Another storyline in this episode was Gemma's desire to throw a fundraiser to support increased costs for the Charming schools. As mentioned in previous blogs, the show largely revolves around the challenges of SAMCRO as a gang of outlaws in society. Issues such as hiding illegal weapons, fending off police forces and keeping order in the community are typically the focal points of most Sons of Anarchy episodes. In this case, the actions of Gemma showcase the dedication that they group has to the development and maintenance of the community. Now one can always argue the rationale behind such actions. Is Gemma truly attempting to use her standing in the community to make a positive difference for the schools and the city of Charming as a whole? Or is Gemma using this fundraiser as an opportunity to manipulate the feeling that patrons have about SAMCRO and their standing in the community? In essence, is the fundraiser yet another reminder to patrons about how involved SAMCRO is in Charming and how necessary their presence is to ensure peace and harmony in the town? Gemma's act of charity is not the only example of a television character involved in illegal activities trying to create a positive impact in society or "give back" to the community through action. This past spring, we saw the debut of The Following where the main antagonist is a serial killer who worked as a college professor, seemingly to educate the youth of America. Additionally,  one of the highest rated shows on television is Dexter, in which the protagonist actually works for the local police department hunting down those responsible for many of the same crimes he also commits. While these two examples may be stretches compared to Gemma's simple act of throwing a fundraiser, the fact is that many characters use their hobbies or jobs as a way to mask their true intentions. In Gemma's case, the impression that she cares about the city of Charming (whether the impression is truthful or not) can be seen as a disguise or a diversion from what she really cares about- the status of SAMCRO.  

Another plotline from this episode revolves around a man named Kyle and Opie. Opie, who hopefully you all remember from my previous posts is a loyal member of SAMCRO who spent time in prison and reaffirmed his belief in the club when he was released, despite the wishes of his family to follow another path. In this episode, we learn that Kyle was one of the main reasons that Opie ended up in jail. Kyle was a former member of SAMCRO who went on a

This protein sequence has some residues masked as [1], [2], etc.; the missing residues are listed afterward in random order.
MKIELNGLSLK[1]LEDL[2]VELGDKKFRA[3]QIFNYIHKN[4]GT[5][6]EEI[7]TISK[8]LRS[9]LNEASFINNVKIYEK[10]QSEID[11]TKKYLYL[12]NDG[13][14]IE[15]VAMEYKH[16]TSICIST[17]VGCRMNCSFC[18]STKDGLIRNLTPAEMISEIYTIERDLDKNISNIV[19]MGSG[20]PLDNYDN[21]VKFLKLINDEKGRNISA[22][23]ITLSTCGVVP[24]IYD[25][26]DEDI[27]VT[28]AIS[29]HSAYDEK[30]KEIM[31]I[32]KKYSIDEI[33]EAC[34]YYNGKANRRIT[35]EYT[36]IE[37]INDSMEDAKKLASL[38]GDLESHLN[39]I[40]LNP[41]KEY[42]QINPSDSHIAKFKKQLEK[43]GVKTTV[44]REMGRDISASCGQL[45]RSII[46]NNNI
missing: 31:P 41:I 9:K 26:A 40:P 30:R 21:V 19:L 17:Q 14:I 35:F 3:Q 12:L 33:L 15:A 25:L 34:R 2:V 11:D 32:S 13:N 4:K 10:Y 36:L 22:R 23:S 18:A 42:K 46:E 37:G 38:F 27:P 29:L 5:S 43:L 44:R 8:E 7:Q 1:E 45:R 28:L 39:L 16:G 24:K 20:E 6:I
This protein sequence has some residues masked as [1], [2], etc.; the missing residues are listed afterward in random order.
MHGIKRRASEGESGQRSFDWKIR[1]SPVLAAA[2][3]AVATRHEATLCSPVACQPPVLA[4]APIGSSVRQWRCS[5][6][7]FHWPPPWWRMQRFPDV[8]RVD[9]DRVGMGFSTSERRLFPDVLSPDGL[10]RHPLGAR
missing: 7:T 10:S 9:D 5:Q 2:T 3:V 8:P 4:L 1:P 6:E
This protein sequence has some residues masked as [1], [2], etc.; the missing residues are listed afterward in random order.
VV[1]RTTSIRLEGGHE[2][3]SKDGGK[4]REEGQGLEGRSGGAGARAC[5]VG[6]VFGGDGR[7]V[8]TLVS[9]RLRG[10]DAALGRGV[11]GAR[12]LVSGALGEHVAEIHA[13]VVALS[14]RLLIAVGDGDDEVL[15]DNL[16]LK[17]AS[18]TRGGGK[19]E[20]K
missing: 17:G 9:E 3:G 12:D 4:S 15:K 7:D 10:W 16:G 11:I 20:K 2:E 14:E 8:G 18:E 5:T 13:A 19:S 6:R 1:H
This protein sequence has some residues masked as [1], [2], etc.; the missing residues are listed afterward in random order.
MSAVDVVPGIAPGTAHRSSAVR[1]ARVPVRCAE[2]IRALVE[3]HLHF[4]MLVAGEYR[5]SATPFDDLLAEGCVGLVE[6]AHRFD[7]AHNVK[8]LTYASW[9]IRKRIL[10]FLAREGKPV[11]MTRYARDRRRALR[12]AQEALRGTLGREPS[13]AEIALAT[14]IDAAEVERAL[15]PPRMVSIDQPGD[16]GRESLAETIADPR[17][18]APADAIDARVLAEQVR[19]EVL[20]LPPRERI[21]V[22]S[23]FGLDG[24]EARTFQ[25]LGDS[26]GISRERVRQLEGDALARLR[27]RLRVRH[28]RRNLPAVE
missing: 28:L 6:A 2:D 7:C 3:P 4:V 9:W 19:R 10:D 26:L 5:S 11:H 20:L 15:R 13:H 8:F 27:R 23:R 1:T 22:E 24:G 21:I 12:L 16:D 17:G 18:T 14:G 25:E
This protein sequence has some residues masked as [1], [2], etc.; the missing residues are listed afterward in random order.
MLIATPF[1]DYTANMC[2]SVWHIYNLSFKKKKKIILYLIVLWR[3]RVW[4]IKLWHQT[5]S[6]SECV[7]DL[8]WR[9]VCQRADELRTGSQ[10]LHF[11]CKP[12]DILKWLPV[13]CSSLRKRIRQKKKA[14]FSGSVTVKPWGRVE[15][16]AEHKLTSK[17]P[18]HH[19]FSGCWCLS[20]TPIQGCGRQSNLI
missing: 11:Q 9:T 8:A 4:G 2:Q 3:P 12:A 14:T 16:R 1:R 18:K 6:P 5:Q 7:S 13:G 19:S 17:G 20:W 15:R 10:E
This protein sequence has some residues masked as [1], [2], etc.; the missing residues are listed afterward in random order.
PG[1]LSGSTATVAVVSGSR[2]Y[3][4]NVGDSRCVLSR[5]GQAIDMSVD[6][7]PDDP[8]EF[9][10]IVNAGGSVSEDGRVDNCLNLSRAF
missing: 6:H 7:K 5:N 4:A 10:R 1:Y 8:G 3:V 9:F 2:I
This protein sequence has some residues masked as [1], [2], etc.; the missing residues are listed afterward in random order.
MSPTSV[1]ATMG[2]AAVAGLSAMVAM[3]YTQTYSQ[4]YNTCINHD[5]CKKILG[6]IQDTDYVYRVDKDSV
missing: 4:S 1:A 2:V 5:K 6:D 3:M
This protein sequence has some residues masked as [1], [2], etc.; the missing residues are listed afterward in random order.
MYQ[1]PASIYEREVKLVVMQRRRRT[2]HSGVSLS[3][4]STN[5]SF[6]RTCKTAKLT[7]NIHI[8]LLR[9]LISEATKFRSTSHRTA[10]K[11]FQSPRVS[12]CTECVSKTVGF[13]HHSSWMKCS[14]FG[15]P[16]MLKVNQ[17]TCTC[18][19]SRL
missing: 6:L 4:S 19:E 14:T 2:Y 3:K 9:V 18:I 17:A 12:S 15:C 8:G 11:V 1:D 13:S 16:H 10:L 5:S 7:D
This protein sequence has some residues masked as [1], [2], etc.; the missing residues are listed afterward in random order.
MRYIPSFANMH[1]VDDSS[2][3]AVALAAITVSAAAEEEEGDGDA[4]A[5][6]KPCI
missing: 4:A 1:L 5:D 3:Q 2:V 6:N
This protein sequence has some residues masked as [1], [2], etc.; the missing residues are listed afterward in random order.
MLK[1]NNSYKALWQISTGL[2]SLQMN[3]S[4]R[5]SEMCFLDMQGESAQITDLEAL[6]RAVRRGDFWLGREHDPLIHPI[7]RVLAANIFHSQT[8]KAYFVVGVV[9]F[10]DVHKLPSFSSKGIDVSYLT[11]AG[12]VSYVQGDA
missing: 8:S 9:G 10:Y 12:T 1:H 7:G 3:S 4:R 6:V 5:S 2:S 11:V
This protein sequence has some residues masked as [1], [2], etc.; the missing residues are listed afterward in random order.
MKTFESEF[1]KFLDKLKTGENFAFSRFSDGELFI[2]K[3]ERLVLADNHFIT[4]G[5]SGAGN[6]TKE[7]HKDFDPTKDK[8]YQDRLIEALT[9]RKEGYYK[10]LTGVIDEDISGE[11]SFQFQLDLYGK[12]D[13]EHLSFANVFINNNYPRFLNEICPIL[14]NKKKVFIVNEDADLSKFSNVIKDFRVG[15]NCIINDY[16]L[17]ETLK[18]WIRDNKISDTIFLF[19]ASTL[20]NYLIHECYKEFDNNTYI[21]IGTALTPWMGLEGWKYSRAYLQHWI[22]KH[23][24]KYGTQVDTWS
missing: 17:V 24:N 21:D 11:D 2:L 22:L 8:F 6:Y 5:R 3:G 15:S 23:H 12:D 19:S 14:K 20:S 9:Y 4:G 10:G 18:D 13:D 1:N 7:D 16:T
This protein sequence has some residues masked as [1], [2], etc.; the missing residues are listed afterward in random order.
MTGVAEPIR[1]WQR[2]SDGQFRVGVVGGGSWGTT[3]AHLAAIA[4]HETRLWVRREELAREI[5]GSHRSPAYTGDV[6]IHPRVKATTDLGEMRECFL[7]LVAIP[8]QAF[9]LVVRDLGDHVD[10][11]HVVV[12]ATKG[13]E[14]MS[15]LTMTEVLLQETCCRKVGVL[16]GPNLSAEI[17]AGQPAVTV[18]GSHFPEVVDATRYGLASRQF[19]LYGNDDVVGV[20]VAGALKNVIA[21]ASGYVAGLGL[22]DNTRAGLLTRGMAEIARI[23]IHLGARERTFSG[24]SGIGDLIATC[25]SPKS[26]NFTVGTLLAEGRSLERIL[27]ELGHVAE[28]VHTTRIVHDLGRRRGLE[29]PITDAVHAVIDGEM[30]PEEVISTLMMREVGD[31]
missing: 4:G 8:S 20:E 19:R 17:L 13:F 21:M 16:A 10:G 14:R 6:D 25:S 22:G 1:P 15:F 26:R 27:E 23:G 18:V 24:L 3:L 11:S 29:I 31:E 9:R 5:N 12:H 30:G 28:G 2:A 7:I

Jax, Opie and Kyle
"job" with Opie and acted as the driver for the mission. When the cops showed up at the scene, Kyle drove away and left Opie to take the fall with the law. Because of his actions, Kyle was banished from Charming and his status with SAMCRO was revoked. Throughout the first few episodes of the season, it was clear that all members of SAMCRO took their allegiances to the group very seriously. However, this is one of the first instances where viewers actually SEE how just how serious the commitment is. On one hand, Opie went away to jail for his part in a failed job. He never "ratted out" Kyle or another other members of SAMCRO because of the brotherhood they had formed. On the other hand, the implications of going against SAMCRO was also clear based on how Kyle was treated. In what may have been a momentary lap of judgement or a situation where fear overwhelmed him, Kyle lost everything by leaving Opie at the scene years ago. Kyle was forced to relocate and his family stayed in Charming while Kyle left the town. The group that once gave Kyle everything to live for also took everything away once the feeling of trust had evaporated. In this episode, Kyle was given permission by the club (thanks to a vote) to come back to Charming to see his son play at Gemma's fundraiser. As the show progressed, it actually seemed as if Kyle and the members of SAMCRO were rekindling their old admiration/respect for each other when members of SAMCRO noticed that Kyle still had his tattoo. Each member of SAMCRO has a full tattoo on their back depicting the Sons of Anarchy charter logo:
Jax and his tattoo

Kyle's Tattoo Removal
Since Kyle was no longer part of SAMCRO, he was expected to have it removed. At the conclusion of the episode, despite the seemingly good will shown toward both parties, the members of SAMCRO surrounded Kyle and gave him two options: fire or knife. Those were the two options that Kyle had to have his tattoo removed, and he chose fire. The graphic scene of a man's flesh burning was a reminder of how serious the SAMCRO bond is. It is life or death. It is blood, sweat and tears. And it is the unity that has kept them from breaking under the stress and scrutiny from outside attack.